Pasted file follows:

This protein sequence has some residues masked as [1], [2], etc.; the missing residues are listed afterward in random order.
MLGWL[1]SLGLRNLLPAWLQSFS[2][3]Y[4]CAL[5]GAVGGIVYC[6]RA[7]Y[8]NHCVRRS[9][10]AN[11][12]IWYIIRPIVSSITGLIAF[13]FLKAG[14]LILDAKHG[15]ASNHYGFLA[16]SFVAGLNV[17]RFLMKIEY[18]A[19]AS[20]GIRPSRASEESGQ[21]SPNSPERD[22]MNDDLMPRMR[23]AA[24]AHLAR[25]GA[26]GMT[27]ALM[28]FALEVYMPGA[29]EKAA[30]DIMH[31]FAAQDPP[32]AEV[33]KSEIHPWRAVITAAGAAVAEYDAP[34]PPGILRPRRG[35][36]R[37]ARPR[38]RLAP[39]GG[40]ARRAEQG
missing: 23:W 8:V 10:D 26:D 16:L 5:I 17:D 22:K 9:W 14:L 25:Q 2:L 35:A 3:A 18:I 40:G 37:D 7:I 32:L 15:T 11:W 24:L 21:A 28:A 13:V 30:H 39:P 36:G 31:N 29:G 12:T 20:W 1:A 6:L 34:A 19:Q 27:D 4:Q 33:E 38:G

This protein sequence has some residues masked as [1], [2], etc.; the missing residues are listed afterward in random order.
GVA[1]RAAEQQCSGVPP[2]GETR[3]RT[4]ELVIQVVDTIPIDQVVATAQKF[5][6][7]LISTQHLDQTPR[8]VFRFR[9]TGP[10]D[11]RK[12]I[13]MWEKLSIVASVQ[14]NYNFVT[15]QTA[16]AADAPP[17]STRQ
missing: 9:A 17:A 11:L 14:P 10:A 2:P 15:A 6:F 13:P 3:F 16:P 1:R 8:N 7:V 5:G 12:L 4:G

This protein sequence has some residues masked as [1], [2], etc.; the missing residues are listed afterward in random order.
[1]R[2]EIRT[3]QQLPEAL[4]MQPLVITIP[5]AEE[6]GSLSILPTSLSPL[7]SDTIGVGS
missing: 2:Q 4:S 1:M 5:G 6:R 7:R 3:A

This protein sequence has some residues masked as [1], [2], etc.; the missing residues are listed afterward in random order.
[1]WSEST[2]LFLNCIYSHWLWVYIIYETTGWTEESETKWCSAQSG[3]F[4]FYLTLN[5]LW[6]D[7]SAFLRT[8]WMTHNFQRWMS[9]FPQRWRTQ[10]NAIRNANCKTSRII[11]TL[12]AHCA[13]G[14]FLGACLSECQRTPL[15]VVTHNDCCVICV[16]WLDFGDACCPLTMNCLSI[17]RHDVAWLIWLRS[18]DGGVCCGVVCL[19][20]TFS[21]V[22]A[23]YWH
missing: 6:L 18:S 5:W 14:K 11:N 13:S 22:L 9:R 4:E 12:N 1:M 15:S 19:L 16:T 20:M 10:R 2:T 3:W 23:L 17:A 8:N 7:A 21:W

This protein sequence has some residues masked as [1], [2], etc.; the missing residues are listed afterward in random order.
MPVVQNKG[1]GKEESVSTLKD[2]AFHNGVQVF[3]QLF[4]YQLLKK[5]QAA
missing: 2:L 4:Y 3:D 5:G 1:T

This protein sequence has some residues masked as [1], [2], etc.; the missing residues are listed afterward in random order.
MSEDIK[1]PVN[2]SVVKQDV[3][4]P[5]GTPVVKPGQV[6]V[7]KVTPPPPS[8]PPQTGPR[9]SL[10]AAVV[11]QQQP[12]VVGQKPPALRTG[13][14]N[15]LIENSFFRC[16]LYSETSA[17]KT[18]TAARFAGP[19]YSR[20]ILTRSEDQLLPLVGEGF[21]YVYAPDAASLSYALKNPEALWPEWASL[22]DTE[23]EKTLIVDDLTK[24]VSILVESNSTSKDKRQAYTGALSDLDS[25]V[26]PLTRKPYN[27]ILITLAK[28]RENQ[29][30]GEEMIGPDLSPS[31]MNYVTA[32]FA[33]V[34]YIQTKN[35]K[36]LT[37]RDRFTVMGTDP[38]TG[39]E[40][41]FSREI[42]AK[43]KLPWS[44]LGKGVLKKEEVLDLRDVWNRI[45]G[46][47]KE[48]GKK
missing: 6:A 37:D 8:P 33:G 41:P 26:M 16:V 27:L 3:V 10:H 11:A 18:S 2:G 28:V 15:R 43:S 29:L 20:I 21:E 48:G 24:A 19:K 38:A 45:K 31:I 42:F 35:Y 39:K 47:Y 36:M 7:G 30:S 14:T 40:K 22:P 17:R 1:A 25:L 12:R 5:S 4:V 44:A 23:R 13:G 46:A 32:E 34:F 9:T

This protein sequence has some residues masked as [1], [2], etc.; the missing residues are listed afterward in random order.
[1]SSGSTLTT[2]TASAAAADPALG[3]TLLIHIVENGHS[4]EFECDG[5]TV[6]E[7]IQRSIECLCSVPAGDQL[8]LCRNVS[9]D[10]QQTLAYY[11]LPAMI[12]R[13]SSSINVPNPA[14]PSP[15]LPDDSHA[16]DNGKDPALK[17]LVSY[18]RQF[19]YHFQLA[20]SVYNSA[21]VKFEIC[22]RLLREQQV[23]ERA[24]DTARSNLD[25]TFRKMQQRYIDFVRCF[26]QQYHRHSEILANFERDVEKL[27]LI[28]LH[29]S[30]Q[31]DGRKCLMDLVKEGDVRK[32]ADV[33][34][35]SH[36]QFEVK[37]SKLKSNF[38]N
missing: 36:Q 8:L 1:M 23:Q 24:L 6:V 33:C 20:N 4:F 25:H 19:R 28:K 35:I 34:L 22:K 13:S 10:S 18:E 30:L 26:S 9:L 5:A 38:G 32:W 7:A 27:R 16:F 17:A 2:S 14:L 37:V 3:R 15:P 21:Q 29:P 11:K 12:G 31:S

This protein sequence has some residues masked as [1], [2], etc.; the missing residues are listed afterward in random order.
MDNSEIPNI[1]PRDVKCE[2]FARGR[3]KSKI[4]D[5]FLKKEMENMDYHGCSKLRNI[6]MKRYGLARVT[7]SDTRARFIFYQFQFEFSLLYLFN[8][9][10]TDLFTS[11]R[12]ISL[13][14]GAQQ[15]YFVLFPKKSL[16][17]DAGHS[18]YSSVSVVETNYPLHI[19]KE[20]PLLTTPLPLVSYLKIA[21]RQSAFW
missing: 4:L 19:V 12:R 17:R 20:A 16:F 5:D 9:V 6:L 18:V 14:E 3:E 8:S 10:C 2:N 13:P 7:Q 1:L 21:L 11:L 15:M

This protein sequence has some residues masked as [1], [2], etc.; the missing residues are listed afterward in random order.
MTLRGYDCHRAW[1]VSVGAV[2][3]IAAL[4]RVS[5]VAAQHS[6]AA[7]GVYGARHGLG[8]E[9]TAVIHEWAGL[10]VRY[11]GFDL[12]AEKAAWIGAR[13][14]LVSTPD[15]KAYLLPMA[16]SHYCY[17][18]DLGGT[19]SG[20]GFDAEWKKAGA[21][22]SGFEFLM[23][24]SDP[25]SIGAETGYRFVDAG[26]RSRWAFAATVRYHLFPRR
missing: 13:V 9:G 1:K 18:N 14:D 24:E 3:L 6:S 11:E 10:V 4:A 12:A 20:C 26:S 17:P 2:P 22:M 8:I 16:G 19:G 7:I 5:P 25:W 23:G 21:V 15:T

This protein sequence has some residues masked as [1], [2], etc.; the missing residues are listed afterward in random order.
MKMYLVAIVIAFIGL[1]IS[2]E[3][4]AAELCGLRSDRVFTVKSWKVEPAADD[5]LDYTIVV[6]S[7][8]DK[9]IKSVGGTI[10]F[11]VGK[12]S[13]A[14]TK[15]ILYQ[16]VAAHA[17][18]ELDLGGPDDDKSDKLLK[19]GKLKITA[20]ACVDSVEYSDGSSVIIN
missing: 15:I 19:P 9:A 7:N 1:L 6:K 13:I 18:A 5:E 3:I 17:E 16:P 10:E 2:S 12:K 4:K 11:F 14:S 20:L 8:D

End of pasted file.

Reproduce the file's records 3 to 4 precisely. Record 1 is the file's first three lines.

This protein sequence has some residues masked as [1], [2], etc.; the missing residues are listed afterward in random order.
[1]R[2]EIRT[3]QQLPEAL[4]MQPLVITIP[5]AEE[6]GSLSILPTSLSPL[7]SDTIGVGS
missing: 2:Q 4:S 1:M 5:G 6:R 7:R 3:A

This protein sequence has some residues masked as [1], [2], etc.; the missing residues are listed afterward in random order.
[1]WSEST[2]LFLNCIYSHWLWVYIIYETTGWTEESETKWCSAQSG[3]F[4]FYLTLN[5]LW[6]D[7]SAFLRT[8]WMTHNFQRWMS[9]FPQRWRTQ[10]NAIRNANCKTSRII[11]TL[12]AHCA[13]G[14]FLGACLSECQRTPL[15]VVTHNDCCVICV[16]WLDFGDACCPLTMNCLSI[17]RHDVAWLIWLRS[18]DGGVCCGVVCL[19][20]TFS[21]V[22]A[23]YWH
missing: 6:L 18:S 5:W 14:K 11:N 13:S 22:L 9:R 4:E 12:N 1:M 15:S 19:L 16:T 20:M 10:R 2:T 3:W 23:L 17:A 8:N 7:A 21:W